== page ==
Charlene padded down the stairs and into the kitchen. She found her hiking boots strewn at the back door where she’d kicked them to the side last night. One small suitcase sat on the kitchen table and she knew two more waited in the living room while a fourth rested at the foot of the bed she’d slept in last night. She’d packed with plans to spend the summer here—or at least as long as it took for her to finish the book she was working on.

Sort of working on…right? And at this rate it might take a year.

Thank goodness for Brynn and her gentle—OK, not so gentle—nudge to get away from the city for a while. She’d found this cabin for Charlene and had even worked out the details of the booking. Apparently she had connections with the owner through her work as an ER nurse at County General. Merely one day ago she’d handed Charlene the keys and paperwork for a two-month lease with the option to remain for a third month, and said good bye to her with a not-so-gentle shove through the apartment door.

The rest was history. Well, not yet, but it would be soon enough.

Charlene tugged on the boots, laced them and then took a moment to run her fingers through her unruly mass of hair. She’d slept hard on it and now the curls that spilled nearly to her waist were a bit tangled and matted. Not that it mattered…chances of running into anyone on her walk were about one in a million.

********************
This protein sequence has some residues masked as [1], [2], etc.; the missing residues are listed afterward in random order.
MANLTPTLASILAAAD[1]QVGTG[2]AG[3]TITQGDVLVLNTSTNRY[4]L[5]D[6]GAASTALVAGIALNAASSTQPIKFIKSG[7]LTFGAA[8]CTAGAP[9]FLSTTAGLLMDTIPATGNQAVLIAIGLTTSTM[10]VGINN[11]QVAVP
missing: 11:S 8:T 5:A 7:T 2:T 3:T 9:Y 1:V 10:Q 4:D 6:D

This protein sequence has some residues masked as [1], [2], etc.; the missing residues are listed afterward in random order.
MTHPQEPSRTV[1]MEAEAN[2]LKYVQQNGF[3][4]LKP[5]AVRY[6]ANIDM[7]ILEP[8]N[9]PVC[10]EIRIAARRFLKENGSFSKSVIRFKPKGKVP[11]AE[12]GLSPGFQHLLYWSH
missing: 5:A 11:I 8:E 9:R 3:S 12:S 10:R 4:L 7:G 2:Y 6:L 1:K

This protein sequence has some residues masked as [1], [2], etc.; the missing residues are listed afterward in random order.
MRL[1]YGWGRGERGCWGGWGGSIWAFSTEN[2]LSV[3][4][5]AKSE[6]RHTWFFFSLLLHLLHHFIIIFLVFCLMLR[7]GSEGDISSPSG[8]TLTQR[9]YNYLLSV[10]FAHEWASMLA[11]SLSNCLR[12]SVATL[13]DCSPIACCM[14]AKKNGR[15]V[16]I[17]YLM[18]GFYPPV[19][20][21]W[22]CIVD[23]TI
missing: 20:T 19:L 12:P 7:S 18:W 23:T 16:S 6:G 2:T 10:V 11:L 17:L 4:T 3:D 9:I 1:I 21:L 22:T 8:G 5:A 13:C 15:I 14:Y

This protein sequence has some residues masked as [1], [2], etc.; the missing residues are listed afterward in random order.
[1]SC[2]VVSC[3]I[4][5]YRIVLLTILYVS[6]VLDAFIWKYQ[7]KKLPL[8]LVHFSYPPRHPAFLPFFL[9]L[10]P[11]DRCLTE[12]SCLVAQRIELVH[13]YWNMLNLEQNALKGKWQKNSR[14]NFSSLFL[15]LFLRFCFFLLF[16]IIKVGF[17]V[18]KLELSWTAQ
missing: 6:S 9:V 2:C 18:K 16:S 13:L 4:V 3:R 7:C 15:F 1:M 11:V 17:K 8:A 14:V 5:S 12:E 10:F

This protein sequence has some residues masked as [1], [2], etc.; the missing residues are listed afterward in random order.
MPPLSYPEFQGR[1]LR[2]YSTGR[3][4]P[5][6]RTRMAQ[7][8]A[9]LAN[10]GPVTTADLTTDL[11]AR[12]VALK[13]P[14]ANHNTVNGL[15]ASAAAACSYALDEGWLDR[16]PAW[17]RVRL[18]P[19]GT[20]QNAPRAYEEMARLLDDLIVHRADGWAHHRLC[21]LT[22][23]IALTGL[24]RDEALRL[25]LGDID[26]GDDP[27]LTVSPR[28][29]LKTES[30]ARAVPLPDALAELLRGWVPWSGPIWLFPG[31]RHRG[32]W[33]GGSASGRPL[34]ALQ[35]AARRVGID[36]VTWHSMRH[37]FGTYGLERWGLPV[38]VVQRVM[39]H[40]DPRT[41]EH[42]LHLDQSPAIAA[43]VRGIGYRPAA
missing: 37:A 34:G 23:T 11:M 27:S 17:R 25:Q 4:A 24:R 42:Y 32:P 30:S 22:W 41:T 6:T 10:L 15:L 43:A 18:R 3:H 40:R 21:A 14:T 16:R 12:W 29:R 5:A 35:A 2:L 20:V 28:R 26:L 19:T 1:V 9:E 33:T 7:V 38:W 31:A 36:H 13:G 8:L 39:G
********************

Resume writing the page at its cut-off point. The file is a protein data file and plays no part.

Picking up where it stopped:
She filled her coffee mug with what remained in the coffeemaker’s glass carafe and carried the ceramic with her as she went. Thank God for the homey accommodations of a full kitchen and a small but sufficient laundry closet set off to the side. Perhaps later she’d indulge in the garden tub, complete with jets, she’d discovered in the master bath.

The cabin was a winner, and the price was more than reasonable. Given the cost, Charlene had half-expected to find a dump. But Brynn had hit a grand slam when she booked this place. Charlene checked the counter where her cell phone sat, charging. She’d have to give Brynn a call later and thank her.

But, for now, Charlene locked the cabin’s front door and tucked the key into her pocket. She did a perfunctory sweep of the pasture-like yard—just in case a bear decided to say a morning hello—before setting off toward the river.


Gage Kenner tossed fishing tackle to the side as he searched for the perfect materials for today’s fishing jaunt. Catching flathead catfish could be tricky, especially this time of year, and it took a strong line and a sturdy hook to do the job. Today, Jenna wanted to join him. Maybe sitting along the river together—if Gage could get the kid to sit still long enough—would give her the chance to open up to him a little. She said she wanted to come along, and she’d spent the morning digging up night crawlers and then dumping them into a plastic container that had holes poked into the lid. He’d see what she was made of when it came time to bait the hook.